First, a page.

|Class 4||Magnetic ordering phenomena III (antiferromagnetism and ferrimagnetism)||Understanding of the anti-parallel alignment of magnetic moments as the origin of anti-ferro and ferrimagnetism.|
|Class 5||Magnetic anisotropy||Variety of magnetic anisotropies of materials and their origins.|
|Class 6||Magnetic domain and magnetization process||Understanding the magnetic domain and technical-magnetization process.|
|Class 7||Spin-dependent scattering phenomenon: anisotropic magnetoresistance effect||Introduction of carrier scattering mechanism based on spin degree of freedom of electrons and the basis of its applications.|
|Class 8||Application of magnetic thin films and particles, magnetic recording and sensors||Characteristics of magnetic thin films and particles for applications to magnetic recording, memories and sensors.|
|Class 9||Spin-dependent transport phenomena I: Giant magnetoresistance effect - Giant magnetoresistance in ferromagnetic metal / non-magnetic metal / ferromagnetic metal artificial lattices||Explain the giant magnetoresistance effect and its microscopic mechanism|
|Class 10||Spin-dependent transport phenomena II: Tunneling magnetoressitance effect - Tunneling magnetoresistance effect in ferromagnet / insulator / ferromagnet magnetic tunnel junctions||Explain the tunneling magnetoresistance effect and its microscopic mechanism|
|Class 11||Spin-dependent transport phenomena III: Anomalous Hall effect and Spin Hall effect - Anomalous Hall effect and spin Hall effect due to intrinsic / extrinsic mechanism||Explain the anomalous Hall effect and spin Hall effect and its microscopic mechanism|
|Class 12||Magnetoresistive memory (MRAM) I: structure and operating principle - MRAM device structure, operating principle, and materials||Explain the device structure, operating principle, and materials of MRAM|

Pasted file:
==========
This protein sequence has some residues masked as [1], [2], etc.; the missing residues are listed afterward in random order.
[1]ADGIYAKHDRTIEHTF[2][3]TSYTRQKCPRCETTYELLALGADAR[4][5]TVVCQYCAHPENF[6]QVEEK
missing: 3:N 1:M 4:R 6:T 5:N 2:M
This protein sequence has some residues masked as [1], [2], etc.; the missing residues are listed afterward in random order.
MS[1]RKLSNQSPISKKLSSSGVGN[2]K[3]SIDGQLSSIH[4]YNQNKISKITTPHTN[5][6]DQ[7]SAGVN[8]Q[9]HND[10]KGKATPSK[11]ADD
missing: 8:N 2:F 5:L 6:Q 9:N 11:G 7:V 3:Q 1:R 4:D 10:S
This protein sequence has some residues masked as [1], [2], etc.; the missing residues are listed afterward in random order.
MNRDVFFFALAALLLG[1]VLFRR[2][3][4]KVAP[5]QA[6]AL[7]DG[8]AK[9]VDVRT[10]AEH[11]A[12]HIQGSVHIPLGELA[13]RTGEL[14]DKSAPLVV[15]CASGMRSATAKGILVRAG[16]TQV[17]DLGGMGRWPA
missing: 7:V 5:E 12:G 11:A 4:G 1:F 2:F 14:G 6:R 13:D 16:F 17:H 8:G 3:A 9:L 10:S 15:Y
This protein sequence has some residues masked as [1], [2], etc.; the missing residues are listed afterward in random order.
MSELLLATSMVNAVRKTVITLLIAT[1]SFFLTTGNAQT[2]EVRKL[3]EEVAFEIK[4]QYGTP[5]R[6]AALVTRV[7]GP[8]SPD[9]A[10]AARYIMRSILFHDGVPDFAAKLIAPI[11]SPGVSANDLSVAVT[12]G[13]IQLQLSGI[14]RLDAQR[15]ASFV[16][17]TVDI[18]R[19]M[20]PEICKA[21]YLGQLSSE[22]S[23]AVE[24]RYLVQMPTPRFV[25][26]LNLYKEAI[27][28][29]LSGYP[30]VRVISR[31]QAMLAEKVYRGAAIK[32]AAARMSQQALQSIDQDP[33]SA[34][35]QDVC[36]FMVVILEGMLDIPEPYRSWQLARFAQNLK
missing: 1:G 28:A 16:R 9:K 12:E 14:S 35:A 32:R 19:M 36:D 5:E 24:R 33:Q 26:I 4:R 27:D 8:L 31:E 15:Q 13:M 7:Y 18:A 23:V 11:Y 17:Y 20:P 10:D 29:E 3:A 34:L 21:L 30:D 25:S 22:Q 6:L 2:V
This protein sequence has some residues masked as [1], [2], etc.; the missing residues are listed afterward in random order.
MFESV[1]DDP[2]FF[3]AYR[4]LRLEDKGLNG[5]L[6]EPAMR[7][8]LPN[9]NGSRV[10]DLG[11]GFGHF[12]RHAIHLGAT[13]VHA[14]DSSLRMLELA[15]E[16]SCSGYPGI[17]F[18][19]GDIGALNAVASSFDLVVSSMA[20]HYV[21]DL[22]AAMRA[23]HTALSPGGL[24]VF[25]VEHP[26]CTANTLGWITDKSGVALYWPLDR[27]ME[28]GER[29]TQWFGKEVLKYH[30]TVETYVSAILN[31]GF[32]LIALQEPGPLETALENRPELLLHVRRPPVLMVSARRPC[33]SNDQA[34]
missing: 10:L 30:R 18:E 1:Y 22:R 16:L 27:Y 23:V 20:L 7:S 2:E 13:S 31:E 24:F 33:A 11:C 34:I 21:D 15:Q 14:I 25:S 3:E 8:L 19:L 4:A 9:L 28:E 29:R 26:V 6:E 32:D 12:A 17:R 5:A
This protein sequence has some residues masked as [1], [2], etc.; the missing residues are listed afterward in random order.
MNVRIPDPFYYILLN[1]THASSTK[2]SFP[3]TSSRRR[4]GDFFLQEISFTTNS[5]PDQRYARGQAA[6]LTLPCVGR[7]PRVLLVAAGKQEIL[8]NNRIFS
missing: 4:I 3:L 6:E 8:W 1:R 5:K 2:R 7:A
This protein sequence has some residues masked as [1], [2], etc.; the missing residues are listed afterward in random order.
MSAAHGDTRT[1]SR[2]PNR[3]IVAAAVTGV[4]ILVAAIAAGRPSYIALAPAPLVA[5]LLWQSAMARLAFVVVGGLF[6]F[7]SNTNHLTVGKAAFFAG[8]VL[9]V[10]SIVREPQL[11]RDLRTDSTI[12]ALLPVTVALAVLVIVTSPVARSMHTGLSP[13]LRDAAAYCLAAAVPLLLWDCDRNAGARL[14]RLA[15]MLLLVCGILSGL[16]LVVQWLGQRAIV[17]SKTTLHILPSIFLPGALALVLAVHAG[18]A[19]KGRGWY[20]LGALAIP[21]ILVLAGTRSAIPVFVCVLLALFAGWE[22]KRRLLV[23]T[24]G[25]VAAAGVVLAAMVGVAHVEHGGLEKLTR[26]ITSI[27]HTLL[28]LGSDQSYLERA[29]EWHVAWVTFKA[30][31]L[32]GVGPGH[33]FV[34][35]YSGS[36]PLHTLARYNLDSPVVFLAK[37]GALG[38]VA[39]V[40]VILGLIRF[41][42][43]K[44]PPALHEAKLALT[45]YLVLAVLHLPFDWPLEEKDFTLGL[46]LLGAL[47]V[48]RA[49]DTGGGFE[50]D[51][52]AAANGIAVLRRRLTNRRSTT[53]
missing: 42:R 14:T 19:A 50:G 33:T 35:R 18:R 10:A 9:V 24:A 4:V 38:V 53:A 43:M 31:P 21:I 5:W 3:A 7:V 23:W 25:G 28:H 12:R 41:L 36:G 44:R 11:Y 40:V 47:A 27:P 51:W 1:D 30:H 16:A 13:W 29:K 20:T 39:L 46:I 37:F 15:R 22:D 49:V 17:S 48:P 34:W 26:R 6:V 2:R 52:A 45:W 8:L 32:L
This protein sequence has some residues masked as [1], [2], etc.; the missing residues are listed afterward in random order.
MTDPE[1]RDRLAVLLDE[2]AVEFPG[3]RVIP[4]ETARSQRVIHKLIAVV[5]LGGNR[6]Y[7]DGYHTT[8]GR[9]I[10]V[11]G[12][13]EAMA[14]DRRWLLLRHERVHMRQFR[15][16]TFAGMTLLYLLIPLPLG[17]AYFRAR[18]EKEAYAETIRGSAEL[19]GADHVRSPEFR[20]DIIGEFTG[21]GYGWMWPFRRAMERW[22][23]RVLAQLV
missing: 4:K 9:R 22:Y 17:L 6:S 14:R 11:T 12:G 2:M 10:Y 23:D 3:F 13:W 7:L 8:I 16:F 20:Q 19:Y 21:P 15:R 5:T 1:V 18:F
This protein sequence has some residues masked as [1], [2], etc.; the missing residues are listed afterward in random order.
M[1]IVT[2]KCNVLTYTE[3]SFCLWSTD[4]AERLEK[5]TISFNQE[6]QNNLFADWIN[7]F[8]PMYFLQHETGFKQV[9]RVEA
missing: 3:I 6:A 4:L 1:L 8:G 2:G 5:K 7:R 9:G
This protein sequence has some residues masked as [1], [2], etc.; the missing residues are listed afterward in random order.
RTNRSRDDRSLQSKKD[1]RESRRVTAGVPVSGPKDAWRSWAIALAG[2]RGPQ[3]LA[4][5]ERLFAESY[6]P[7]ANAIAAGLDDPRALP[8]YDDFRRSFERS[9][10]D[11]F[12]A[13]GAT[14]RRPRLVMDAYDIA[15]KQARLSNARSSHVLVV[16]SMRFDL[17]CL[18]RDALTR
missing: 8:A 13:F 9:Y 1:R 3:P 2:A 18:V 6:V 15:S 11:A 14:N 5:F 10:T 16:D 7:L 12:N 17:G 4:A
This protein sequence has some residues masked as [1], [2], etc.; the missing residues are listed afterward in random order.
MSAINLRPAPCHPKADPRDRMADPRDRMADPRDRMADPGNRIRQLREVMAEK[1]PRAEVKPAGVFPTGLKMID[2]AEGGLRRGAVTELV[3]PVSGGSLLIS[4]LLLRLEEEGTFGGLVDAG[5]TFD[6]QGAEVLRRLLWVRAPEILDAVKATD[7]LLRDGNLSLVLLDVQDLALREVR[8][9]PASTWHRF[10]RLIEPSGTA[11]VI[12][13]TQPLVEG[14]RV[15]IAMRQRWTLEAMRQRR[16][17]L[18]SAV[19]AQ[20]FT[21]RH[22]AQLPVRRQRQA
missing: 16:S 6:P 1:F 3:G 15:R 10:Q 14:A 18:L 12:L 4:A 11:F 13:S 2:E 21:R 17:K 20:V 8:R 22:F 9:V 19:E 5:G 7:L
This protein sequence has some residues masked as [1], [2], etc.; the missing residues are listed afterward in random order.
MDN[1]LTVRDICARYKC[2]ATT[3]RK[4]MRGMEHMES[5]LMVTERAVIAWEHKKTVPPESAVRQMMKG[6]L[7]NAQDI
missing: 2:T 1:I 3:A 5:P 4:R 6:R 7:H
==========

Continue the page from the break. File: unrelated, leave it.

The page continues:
|Class 13||Magnetoresistive memory (MRAM) II: spin-transfer torque - Spin-transfer torque as a new data writing mechnism for MRAM||Explain the spin-transfer torque phenomenon as a new data writing mechanism for MRAM|
|Class 14||Semiconductor spintronics I: spin injection into semiconductors - Introduction to semiconductor spintronics: concept, device structure and materials||Explain the concept, device structures and materials of semiconductor spintronics|
|Class 15||Semiconductor spintronics II: ferromagnetic semiconductors - Introduction to ferromagnetic semiconductors: crystal growth, magnetic properties and future prospects.||Explain the crystal growth, magnetic properties and future prospects of ferromagnetic semiconductors|
Charles, Kittel. Introduction to Solid State Physics. John Wiley & Sons, Inc. ISBN-13: 978-0471415268
Chikazumi, Soshin. Physics of Ferromagnetism. Oxford University Press. ISBN-13: 978-0199564811
Stephen, Blundel. Magnetism in Condensed Matter. Oxford University Press. ISBN-13: 978-0198505914
Students will be assessed on their understanding of types of magnetism, spin-dependent scattering and transport phenomena in magnetic materials, and their applications to spintronics. Students’ course scores are based on reports (50%) and exercise problems (50%).
Students must have successfully completed the course "Quantum mechanics(EEE.D201)" or have equivalent knowledge.